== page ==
The setting was such an important influence because, like I said before, it took place down in the South. This is where slavery was at its peak and was used and abused by almost every citizen. The black race was treated harshly just because of their color. They were beaten, over-worked, and disrespected. Most of them were illiterate as well which did not help one bit. In turn they could not make intelligent decisions, better yet pursue what they wanted. Even if they had that ability though, that option was not available because they were “black”.
The details of the setting that influenced the actions of the characters were, again, the time period and where it took place. However this was not the only thing that persuaded the characters because they influenced each other. The citizens followed the crowd and did not have their own opinions. If some person’s idea differed from that of the majority, he/she would not dare speak up because they feared rejection. Legree was one of the people looked up to and respected even though what he was dong was totally wrong. Since he had power and money though, he was admired. The only three people that actually did take a stand, if you will, were George Shelby Jr., Augustine St. Clare, and his daughter, Evangeline. These three characters opposed slavery and tried to do something about it. (Unfortunately, though, the St. Clare’s efforts were diminished because they both died). They were the citizens that should have been looked up to and followed.
Specific examples that show the setting’s influence on the characters were all over the book. The next three excerpts will give you an illustration of them.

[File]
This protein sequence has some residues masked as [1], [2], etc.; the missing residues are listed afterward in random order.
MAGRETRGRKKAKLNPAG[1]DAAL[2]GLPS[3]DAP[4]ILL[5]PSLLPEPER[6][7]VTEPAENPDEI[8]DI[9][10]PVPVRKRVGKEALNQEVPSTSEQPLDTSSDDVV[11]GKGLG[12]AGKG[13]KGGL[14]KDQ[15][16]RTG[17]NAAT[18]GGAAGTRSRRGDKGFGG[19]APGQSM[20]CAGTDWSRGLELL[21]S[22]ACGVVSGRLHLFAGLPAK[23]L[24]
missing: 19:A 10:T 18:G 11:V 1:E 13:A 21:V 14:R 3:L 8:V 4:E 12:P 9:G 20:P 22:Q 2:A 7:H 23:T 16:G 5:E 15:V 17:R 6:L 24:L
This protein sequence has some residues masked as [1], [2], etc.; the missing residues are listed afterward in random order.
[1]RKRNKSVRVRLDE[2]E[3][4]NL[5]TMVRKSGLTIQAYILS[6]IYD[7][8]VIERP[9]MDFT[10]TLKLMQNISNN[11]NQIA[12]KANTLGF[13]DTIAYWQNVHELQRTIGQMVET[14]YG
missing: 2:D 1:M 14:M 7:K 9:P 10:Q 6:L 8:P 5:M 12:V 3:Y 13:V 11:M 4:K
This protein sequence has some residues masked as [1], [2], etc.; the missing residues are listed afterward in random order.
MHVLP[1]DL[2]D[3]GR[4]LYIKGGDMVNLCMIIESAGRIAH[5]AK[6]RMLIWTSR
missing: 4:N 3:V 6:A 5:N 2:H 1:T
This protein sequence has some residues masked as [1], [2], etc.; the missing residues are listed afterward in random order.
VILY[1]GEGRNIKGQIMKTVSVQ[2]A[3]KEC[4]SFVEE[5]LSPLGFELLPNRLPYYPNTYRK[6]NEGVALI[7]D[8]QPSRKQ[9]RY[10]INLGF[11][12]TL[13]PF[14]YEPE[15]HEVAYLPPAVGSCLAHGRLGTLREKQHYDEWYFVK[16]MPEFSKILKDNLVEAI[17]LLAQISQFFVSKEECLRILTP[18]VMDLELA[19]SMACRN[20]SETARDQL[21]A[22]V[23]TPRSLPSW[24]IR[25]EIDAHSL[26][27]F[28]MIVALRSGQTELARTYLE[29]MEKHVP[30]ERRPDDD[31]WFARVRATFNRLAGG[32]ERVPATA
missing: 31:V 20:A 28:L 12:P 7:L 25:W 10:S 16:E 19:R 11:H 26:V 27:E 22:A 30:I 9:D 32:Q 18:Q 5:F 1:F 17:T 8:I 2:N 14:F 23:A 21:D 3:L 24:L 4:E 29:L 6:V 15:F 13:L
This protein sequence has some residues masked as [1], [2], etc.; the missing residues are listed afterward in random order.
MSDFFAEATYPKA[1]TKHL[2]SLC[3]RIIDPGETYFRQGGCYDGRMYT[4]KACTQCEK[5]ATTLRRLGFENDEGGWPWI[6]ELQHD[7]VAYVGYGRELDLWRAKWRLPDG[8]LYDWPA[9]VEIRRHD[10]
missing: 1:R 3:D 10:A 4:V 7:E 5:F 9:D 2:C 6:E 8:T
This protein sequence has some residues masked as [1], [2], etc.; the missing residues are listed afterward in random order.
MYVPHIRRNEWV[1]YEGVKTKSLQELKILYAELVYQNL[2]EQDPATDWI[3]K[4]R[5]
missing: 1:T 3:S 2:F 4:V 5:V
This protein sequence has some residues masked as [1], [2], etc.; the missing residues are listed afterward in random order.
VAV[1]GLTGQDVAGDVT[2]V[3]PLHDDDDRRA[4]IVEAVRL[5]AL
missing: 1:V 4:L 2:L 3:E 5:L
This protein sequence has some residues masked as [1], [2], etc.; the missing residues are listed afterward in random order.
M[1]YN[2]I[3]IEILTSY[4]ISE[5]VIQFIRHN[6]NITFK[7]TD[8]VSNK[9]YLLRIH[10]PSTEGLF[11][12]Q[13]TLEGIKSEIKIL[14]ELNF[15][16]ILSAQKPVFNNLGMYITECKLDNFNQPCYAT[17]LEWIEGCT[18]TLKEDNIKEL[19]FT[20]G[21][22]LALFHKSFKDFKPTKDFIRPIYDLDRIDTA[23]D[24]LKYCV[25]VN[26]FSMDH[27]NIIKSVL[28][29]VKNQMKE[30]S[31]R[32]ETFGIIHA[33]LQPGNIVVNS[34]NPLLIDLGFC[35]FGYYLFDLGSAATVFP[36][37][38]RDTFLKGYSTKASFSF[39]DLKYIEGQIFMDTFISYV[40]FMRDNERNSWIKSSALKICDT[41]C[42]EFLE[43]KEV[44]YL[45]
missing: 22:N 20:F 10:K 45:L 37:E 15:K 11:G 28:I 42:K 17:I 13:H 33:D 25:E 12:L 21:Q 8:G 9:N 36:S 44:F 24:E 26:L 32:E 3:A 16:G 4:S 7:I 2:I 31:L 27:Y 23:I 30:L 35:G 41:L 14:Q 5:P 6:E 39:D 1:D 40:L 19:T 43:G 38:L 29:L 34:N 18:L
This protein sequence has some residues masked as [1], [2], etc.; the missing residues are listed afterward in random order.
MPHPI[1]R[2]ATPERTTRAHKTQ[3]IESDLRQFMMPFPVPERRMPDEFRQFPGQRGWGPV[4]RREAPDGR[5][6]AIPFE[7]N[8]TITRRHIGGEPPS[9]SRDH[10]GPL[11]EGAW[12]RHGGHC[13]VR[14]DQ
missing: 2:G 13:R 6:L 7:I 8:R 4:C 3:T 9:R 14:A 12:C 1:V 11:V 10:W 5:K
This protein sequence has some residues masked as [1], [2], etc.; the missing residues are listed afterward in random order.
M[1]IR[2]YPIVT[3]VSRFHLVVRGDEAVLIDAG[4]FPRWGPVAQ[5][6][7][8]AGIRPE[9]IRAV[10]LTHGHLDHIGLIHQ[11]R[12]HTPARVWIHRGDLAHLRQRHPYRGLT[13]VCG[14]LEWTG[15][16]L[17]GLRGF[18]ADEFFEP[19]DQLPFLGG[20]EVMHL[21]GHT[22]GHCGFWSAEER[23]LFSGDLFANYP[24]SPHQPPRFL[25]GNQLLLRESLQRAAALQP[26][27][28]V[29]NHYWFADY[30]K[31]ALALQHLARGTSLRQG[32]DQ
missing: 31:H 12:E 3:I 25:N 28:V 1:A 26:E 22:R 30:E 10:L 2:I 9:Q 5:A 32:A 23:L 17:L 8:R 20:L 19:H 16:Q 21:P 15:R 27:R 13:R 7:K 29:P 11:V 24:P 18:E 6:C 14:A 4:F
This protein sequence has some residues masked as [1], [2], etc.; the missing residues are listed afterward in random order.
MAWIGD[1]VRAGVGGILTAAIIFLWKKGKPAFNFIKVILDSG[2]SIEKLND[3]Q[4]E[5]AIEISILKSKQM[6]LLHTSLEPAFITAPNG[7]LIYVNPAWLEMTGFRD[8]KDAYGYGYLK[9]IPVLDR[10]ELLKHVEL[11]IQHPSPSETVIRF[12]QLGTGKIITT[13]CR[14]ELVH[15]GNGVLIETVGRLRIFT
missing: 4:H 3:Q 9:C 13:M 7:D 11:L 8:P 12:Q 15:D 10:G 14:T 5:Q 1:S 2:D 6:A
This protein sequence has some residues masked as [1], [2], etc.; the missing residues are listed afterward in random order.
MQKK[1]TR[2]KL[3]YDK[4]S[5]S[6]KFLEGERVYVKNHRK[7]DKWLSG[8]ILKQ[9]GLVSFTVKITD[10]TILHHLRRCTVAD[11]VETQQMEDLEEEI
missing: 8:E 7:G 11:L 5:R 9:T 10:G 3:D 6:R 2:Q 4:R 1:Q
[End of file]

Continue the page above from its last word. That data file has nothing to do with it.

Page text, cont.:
This first passage was at the very beginning of the book when Mr. Legree was inside of the Shelby’s house, trying to make a deal on slaves. See, the Shelby’s were in debt at the moment and the only way that they could make some money was to sell some of their slaves. This family was very nice indeed to their slaves and took care of them well so the last thing that they wanted to do was sell them off, but in order to keep the plantation functioning, money was needed. Therefore, Mr. Legree was going to buy ten male slaves of his choice. One out of his ten happened to be Eliza’s (Mrs. Shelby’s housekeeper) little son, Harry. He was only buying Harry to anger Eliza because he had actually wanted her, but could not have her. This next passage describes his personality and that of the other slave traders.
Lor bless ye, yes! These critters an’t like white folks, you know; they gets over things, only manage right. “Now, they say”, said Haley, assuming a candid and confidential air, “that this kind o’ trade is hardening to the feelings; but I never found it so. Fact is, I never could do things up the way some fellersmanage the business. I’ve seen ’em as would p7ll a woman’s child out her arms, and wset him up tos ell, and she screechin’ like mad all the time; — very bad policy – damages the article – makes ’em quite unfit for service sometimes. I knew a real handsome gal once, in Orleans, as was entirely ruined by this sort o’ handling. The fellow that was trading for her didn’t’ want her handling. The fellow that was trading for her didn’t’ want her baby; and she was one of your real high sort, when hr blood was up. I tell you, she squeezed up her child in her arms, and talked, and went on real awful. It kinder makes my blood run cold to think on’t; and when they carried off the child, and